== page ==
@jasun1 can you login to the modem and go to the DOCSIS WAN page, then post the signal levels here please. You can also call Rogers tech support and explain that the modem keeps rebooting, they can remotely check the signal levels and see if something is wrong. Regardless you shouldn't be experiencing these issues, and Rogers should solve them.
I will try to provide all the details I can (I am not a network genius as an FYI) - I am subscribed to a Gigabit internet plan with Rogers. (1gbps / 30 upload) - 2.4 gHz and 5 gHZ are provided. - I am using the modem they provided (CODA-4582) - My desktop uses a DWA-182C1 Wireless AC1200 Dual Band USB Adapter
Link to speedtest on 5 gHz network (http://www.speedtest.net/result/6290108770.png)
Link to speedtest on 2.4 gHz network (http://www.speedtest.net/result/6290126170.png)
So my upload speeds are good, 50 mbps. But my download speeds are so bad. I can't figure it out.
Could it be a weak signal? (Modem on main floor, computer on floor above directly), settings in my router? should I get a different third-party router? Is my wi-fi adapter no good?
So many questions but I have no clue. Anything you can help with I will be very grateful. And let me know what other information you need!
|Port ID||Frequency (MHz)||Modulation||Signal strength (dBmV)||Channel ID||Signal noise ratio (dB)|
@jordanlambert8 can you post the rest of the signal table please? That will include the Downstream OFDM section down to and including the upstream OFDM section. Can you also run a speedtest via ethernet connection to see what the modem will run for the download rates. Please run the test using the www.speedtest.net Toronto Rogers or Montreal Rogers server, which ever is closer to you.
@jordanlambert8, I apologize for not getting to this sooner, but, I haven't forgotten about your situation. I've pasted this in from Notepad, so the forum software kindly removes all line spaces and double spaces between sentences when you paste in from another application. I've replaced the missing line spaces, but, its rather late so I haven't respaced the sentences.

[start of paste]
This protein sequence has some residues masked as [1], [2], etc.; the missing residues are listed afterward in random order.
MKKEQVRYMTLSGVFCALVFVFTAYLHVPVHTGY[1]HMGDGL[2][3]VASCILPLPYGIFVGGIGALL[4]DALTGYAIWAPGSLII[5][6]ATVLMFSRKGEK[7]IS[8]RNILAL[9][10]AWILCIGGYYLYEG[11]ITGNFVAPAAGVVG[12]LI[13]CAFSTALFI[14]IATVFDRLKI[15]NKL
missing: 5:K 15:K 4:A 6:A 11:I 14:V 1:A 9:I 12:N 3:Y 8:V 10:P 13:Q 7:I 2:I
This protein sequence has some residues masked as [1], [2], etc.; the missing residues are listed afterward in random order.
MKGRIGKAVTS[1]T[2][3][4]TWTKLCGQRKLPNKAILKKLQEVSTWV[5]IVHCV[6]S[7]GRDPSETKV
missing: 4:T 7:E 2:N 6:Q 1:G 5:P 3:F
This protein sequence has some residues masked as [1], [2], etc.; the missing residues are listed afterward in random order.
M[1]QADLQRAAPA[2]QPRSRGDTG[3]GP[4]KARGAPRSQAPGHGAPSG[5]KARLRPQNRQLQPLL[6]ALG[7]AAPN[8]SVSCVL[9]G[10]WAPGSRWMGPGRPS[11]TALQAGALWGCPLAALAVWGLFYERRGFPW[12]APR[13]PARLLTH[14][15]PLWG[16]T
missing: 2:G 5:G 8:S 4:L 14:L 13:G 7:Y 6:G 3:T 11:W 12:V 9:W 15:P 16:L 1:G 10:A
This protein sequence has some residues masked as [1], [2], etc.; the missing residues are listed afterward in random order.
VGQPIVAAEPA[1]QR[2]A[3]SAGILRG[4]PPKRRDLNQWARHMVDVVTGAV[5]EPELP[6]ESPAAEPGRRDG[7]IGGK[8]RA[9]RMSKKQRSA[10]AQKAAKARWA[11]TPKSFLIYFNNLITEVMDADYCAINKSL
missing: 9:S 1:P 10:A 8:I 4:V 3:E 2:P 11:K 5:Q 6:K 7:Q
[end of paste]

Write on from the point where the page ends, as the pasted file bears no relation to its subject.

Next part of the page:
There appear to be a number of things going on here.
Your speedtest results on both wired and wifi don't make sense. So, one step at a time:
1. Your DOCSIS 3.0 Downstream signal levels are all low, within spec, but much lower than I would like to see. The signal to noise levels are ok. Your upstream DOCSIS 3.0 signal levels are about what I would expect when DOCSIS 3.1 is running. The following questions come to mind:
a. Do you have more than one Rogers service, internet, Home phone and/or cable tv. If so, how many modems are there in the apartment?
b. If you look in your utility closet, where the cable connections probably originate for the apartment, do you have a passive splitter attached to the main cable, or, do you have a power amplifier instead. Can you also tell me how many output ports there are on that device? There will be one input port and possibly many output ports depending on how many modems you have for the various services.
c. looking at the back of the modem, near the power cord, are there one or two black circular stickers, or none at all? No black stickers would indicate one of the original 4582s. One or two black stickers would indicate that additional shielding has been placed over the cable DOCSIS tuner to protect it from self inflicted EMI from the 2.4 Ghz broadcasts of the modem.
2. Your modem is running DOCSIS 3.1 on the downstream side. Normally that results in improved performance, so, I would expect you to see up to 950 Mb/s downstream on a speedtest. However, there have been, and continue to be customers who see terrible results with DOCSIS 3.1 running. The DOCSIS 3.1 signal level data on the modem's user interface is not correct, so, the question is, what is the real DOCSIS 3.1 signal level?
a. Call tech support and ask the CSR what the signal level is for the DOCSIS 3.1 channel and if its in spec. Also advise the CSR that you are seeing slow data rates from the modem. Please let me know what the power level is and if the tech has indicated that its within spec. If that value is out of spec, I would expect him or her to arrange a tech visit to determine what the problem is.
b. are you running the modem cable thru any power bar or UPS, or is the cable connected from the wall port straight to the modem?